Bryn Barnard's path to becoming a writer
Did you know that Mr Bryn Barnard, our secondary Visual Arts teacher at Lakeside, is an accomplished author and illustrator? We chat with him to find out more.
Tell us about your writing. How long have you been a published author?
I'd been an illustrator for other authors for 15 years when I started writing my first book, “Dangerous Planet: Natural Disasters That Changed History” in 2000. It was published in 2002. I didn't seek to become a writer. I followed my passion in art, which led to writing.
When I graduated from UC Berkeley, where I majored in studio art and anthropology, I had no idea if I could make a living with either. So I applied to a PhD programme in anthropology at the University of Washington, a Masters programme in graphic design at Pratt Institute, and a second bachelor’s at an art school known for illustration, Art Center College of Design—thinking that whichever school accepted me would decide my future.
I got into all three. After some pondering and soul searching I decided that illustration would make me happiest and was the most practical course, so I studied at the Art Center for two years. I left once I had a professional portfolio that would get me work. Instead of going immediately into illustration, I accepted a two-year fellowship from the Institute of Current World Affairs (ICWA) where I did field research and wrote monthly reports on visual communication in Malaysia, Indonesia, and Singapore.
ICWA was where I really learned to write. I then embarked on a freelance illustration career, doing mostly oil paintings for science fiction book covers, NASA, National Geographic, Scientific American, and children's non-fiction books. One of my best clients was Random House. It was my art director there, Isabel Warren Lynch, who asked me if I would like to write and illustrate a children's book of my own on natural disasters. I agreed and the result was my first 48-page non-fiction illustrated book. I’m now on my fifth book.
Tell us a little about "Outbreak".
“Outbreak: Plagues That Changed History” was my second book, which was published in 2006. It’s a social history of public health through the lens of infectious disease. I look at 6 historical pandemics: bubonic plague, smallpox, cholera, yellow fever, influenza, and tuberculosis, and their impact on particular aspects of human social organisation.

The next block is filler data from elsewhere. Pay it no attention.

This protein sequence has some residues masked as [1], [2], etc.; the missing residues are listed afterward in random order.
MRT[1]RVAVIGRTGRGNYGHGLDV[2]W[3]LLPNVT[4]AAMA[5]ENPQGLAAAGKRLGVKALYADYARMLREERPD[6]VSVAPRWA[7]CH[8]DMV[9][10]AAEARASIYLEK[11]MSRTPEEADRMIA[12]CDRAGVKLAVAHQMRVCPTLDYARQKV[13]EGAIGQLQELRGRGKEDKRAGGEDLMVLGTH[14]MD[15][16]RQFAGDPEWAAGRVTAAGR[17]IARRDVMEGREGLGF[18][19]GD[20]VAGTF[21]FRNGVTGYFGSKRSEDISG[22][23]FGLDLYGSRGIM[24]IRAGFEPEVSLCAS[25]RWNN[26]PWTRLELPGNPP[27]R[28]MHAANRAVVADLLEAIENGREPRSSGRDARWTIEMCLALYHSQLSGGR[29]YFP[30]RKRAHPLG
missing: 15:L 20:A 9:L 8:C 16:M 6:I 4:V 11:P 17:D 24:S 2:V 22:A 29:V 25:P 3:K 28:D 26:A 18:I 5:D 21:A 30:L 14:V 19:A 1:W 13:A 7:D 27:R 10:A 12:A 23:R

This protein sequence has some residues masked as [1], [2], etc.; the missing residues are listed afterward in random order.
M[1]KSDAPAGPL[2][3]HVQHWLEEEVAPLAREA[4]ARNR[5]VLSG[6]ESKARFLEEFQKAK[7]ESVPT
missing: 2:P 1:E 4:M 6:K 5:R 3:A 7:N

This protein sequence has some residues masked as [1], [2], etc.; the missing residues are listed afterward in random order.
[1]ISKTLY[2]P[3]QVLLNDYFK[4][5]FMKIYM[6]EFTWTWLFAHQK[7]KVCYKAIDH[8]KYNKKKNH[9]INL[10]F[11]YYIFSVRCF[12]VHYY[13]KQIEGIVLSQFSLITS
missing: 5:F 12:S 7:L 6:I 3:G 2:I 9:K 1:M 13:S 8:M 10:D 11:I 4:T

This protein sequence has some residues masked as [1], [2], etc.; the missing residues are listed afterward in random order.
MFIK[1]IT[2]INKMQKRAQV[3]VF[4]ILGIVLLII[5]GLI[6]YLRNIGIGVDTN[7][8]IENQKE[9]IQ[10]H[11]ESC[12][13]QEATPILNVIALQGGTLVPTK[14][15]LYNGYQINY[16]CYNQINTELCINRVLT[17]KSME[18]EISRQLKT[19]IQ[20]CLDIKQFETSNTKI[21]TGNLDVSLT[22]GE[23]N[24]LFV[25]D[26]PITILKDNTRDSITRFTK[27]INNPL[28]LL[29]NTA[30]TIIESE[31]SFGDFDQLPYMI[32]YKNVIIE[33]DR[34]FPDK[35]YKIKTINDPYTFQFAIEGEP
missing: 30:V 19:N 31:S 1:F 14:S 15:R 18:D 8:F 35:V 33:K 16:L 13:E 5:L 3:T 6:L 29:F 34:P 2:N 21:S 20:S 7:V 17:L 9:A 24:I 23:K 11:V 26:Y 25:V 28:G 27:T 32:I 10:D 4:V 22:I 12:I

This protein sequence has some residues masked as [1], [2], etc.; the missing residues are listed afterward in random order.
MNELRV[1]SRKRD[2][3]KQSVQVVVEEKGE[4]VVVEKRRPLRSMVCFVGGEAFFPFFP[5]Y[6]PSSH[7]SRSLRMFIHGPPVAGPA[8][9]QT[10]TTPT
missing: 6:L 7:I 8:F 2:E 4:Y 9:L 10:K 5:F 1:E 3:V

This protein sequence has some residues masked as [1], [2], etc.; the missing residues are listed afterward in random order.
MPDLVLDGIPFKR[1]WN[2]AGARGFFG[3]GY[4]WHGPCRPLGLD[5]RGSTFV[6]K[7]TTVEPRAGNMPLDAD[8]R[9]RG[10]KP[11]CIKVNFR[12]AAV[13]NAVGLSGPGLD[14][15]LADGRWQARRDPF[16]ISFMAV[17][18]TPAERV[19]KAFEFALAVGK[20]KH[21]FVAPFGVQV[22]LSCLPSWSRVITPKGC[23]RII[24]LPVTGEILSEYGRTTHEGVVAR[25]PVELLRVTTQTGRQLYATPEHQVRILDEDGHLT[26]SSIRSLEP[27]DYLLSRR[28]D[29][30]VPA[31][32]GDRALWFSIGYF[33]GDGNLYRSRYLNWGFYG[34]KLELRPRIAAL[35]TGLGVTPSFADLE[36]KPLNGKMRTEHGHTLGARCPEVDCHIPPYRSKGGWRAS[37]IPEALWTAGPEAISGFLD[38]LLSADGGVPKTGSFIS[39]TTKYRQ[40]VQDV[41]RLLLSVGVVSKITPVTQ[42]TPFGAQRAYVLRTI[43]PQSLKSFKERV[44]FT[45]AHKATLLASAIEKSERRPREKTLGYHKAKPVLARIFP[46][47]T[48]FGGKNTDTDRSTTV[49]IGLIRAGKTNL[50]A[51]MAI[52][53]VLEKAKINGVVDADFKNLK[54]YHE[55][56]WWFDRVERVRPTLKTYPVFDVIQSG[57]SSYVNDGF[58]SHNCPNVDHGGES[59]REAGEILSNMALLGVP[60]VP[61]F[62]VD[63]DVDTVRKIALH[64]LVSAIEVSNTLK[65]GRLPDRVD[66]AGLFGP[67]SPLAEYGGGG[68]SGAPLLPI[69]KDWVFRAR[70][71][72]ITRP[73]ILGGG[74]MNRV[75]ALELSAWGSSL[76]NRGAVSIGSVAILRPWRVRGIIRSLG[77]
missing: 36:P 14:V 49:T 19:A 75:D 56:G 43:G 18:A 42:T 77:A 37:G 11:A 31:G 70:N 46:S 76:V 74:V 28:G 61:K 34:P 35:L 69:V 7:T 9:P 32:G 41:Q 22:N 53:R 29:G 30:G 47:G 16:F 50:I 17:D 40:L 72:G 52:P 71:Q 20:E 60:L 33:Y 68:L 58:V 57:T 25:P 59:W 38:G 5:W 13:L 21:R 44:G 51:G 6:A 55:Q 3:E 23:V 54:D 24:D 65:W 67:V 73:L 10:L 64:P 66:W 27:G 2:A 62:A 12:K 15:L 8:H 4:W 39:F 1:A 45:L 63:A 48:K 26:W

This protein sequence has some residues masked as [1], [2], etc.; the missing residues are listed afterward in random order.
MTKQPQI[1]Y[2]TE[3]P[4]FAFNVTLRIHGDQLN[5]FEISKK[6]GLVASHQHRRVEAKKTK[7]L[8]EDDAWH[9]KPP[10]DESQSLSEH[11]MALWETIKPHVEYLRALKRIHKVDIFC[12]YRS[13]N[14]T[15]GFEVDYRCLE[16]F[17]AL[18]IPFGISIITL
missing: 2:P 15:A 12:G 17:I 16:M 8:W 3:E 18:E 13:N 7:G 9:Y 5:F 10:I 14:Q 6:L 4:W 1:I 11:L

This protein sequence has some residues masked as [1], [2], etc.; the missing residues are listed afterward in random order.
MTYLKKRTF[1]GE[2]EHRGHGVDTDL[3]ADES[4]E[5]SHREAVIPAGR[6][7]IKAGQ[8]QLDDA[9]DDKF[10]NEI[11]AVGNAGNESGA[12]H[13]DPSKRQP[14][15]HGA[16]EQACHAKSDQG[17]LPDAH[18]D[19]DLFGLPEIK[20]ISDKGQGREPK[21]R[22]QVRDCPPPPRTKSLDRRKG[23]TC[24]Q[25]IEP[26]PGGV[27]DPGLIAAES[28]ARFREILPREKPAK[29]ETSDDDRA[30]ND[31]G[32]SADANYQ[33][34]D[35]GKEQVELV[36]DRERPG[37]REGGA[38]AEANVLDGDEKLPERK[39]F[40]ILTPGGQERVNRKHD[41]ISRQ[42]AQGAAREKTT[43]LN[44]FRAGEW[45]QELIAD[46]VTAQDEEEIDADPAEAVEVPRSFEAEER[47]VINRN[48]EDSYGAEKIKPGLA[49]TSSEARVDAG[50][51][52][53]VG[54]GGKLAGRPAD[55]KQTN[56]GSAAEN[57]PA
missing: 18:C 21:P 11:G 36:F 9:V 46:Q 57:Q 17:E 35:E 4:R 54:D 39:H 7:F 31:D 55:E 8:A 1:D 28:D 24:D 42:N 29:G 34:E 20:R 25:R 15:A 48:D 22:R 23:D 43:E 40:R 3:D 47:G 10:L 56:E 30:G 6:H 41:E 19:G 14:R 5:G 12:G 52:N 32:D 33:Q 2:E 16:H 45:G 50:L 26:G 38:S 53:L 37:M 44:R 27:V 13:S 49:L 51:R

The European Black Death of 1347-51, for example, smashed the feudal system and was instrumental in the development of wage labor and capitalism. The 6 global cholera pandemics of the 19th century were an important spur to the development of modern public health and the welfare state.
What inspired you to write "Outbreak" as a book for young readers?
I grew up in the US when confidence in international public health was at its height. Smallpox had just been vanquished. The US surgeon general proclaimed that the era of infectious disease was over (clearly he was a bit premature). When I was a middle school student, I read Barbara Tuchman's "A Distant Mirror: The Tumultuous 14th Century" with its astonishing chapter on the Black Death that killed a third of Europe's population.
I couldn't imagine such large numbers of people dying every day in a city the size of Paris or London so I began reading other books on the subject. When I was given the opportunity to begin writing and illustrating my own books, Outbreak was my first choice. But since I had a portfolio full of disaster paintings from my work for National Geographic, my editor, Michelle Frey, thought we should start with natural disasters. If that sold well, I could do a book on plagues. Outbreak is, to date, my most popular book.
How did you evolve as a writer as the world becomes more and more digitised?
For “Dangerous Planet”, I did mostly in-library research. For Outbreak and subsequent books, my research was a combination of actual books and online research. All my books are now available as ebooks. I also worked with my publisher Random House to create an audiobook of “Outbreak” after I got the idea from one of my CIS colleagues.
How do you approach the writing process? Do you have a set routine or does it vary?
I start with a book proposal (I usually propose 10 different topics) and when that is accepted, I write a chapter outline, then do lots of reading and note-taking. I typically read 30-50 books for each book that I write. I used to rise at 3am and write until 6, take my morning run, have breakfast, then write for a few more hours before switching to painting illustrations.
Now that I teach at CIS and most of my time is taken up with teaching, meetings, and marking, I write on the bus and MRT to and from school. I wrote the entire manuscript for my upcoming book: “This Changes Everything: The Promise and Problem of Inventions” on the 180 bus. It's amazing how much you can accomplish in half-hour segments, day after day.
Bryn certainly has had an amazing journey so far! If you want to know more about him, you can visit his website at http://www.brynbarnard.com/. You can now order Bryn’s book for young readers "Outbreak: Plagues That Changed History" on the Penguin Random House website or preorder the audiobook on Audible, Google Play Store or iTunes.